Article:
During the 1970s Bell’s houses continued their aesthetic refinement and detachment from orthodox Australian architecture culture. He designed country residences and perfected the walled townhouse, most notably the arcaded McFarlane House at Vaucluse, New South Wales (1972), and one of his finest works, the Seccull House at Brighton, Victoria (1972), which was flat-roofed, in white stucco, black steel, and travertine. In 1983 he invited Graham Fisher, who had been working in the office since 1977, to become a partner. The firm of Guilford Bell and Graham Fisher Architects continued to produce designs that reflected Bell’s familiar aesthetic concerns. Significant constructions included the Grant/Collins House at Officer, Victoria (1986), and the Goold House at Port Douglas, Queensland (1990).

Bell’s architecture combined modernist and classical ideals. For more than thirty years ‘he was the supreme architect of manners in Melbourne’ (Goad 1999, 131), and his houses in Sydney bore the same quality, echoing the work of earlier architects such as Leslie Wilkinson and John D. Moore. In the late 1970s he had remodelled parts of the Lodge, the prime minister’s residence in Canberra, as part of his role on the Official Establishments Committee, later Trust (1976–86). He also served on the council of the National Gallery Society of Victoria and the board of the Australian Opera. He was appointed OBE in 1982.

‘Elegant, refined, private and talented,’ Bell had ‘a wicked sense of conversation and humor’ (Day 1992, 17). Survived by his partner of thirty-four years, the psychologist and later dance therapist Denis Kelynack, he died on 9 January 1992 at Malvern, and was cremated after a funeral at Christ Church, South Yarra. His ashes were interred in the family plot at Mt Alford, Queensland, which he had designed: a horizontal slab with two vertical fins bearing the image of Coochin Coochin’s two black swans, and supporting a cross. A travel scholarship at the University of Queensland commemorates him.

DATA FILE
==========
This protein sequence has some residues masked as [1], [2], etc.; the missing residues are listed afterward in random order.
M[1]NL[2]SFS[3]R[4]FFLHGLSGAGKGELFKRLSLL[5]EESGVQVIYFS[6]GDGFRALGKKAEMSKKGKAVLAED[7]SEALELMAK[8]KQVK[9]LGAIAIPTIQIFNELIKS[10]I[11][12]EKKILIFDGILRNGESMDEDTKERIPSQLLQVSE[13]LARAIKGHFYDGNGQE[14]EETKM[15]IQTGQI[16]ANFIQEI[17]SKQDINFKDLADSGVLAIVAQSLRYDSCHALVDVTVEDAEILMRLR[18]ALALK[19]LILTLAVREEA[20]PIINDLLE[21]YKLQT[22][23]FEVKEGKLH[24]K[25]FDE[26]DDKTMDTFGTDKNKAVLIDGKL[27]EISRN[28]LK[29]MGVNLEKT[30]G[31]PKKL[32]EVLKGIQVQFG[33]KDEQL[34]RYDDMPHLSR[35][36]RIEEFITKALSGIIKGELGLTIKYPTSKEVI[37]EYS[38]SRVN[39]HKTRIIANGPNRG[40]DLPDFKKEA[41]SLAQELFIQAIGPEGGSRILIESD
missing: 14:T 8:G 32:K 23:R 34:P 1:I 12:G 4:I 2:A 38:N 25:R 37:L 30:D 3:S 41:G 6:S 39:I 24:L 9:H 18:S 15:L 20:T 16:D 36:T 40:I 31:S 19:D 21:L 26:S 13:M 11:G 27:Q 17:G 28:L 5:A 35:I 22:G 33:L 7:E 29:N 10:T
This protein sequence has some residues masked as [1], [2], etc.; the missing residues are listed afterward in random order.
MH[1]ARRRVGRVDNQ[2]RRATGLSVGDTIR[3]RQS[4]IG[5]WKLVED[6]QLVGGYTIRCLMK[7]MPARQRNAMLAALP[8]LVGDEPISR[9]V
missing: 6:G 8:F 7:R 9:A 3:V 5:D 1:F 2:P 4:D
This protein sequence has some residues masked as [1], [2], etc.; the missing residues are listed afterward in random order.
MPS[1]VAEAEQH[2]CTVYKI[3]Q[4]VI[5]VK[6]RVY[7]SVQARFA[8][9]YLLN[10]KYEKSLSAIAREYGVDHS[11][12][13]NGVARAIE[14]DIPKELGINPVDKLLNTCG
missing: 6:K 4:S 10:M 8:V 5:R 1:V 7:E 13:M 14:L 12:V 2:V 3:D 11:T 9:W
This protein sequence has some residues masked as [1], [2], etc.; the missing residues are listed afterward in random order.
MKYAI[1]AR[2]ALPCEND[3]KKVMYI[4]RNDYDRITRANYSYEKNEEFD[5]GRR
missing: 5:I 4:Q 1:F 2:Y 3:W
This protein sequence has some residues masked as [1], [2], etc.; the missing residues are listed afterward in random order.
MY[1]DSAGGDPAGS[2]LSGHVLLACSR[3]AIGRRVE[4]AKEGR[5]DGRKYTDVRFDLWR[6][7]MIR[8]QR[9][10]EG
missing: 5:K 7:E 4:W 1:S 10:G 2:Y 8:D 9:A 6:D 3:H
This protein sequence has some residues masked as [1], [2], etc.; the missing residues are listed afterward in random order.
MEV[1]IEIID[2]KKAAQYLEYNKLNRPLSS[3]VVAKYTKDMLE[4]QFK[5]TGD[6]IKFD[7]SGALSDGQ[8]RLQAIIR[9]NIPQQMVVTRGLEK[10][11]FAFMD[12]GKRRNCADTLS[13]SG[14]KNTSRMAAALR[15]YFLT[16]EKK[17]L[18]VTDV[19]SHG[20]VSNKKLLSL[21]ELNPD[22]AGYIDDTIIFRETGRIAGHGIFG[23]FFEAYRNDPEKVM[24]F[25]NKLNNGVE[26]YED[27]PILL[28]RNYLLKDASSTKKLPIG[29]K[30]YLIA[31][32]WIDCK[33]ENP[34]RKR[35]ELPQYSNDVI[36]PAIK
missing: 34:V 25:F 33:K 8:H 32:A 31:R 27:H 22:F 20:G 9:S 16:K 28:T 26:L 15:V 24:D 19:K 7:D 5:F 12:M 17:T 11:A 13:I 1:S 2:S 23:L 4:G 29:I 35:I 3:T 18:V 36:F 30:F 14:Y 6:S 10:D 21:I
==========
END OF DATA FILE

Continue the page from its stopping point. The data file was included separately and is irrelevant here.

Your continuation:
Research edited by Karen Fox

Select Bibliography

  • Bell, Guilford. [Illustrated reply to a series of questions on Australian domestic architecture.] Art and Australia 9, no. 1 (June 1971): 64–66
  • Day, Norman. ‘Architect Leaves a Lasting Legacy.’ Age (Melbourne), 11 January 1992, 17
  • Goad, Philip. ‘A Very Private Practice: The Life and Work of Guilford Bell.’ In The Life Work of Guilford Bell, Architect 1912–1992, edited by Leon van Schaik, 106–31. Melbourne: Bookman Transition Publishing, 1999
  • Imrie, Anne, ed. 1952–1980 Architecture of Guilford Bell. South Melbourne: Proteus Publishing, 1982
  • State Library of Victoria. Accession no. LTAD 111, Collection of architectural drawings by Guilford Bell
  • Tanner, Howard. Australian Housing in the Seventies. Sydney: Ure Smith, 1976
  • van Schaik, Leon, ed., The Life Work of Guilford Bell, Architect 1912–1992. Melbourne: Bookman Transition Publishing, 1999

Additional Resources

Citation details

Philip Goad, 'Bell, Guilford Marsh (1912–1992)', Australian Dictionary of Biography, National Centre of Biography, Australian National University,, published online 2020, accessed online 19 June 2024.

This article was published in hardcopy in Australian Dictionary of Biography, Volume 19, (ANU Press), 2021

View the front pages for Volume 19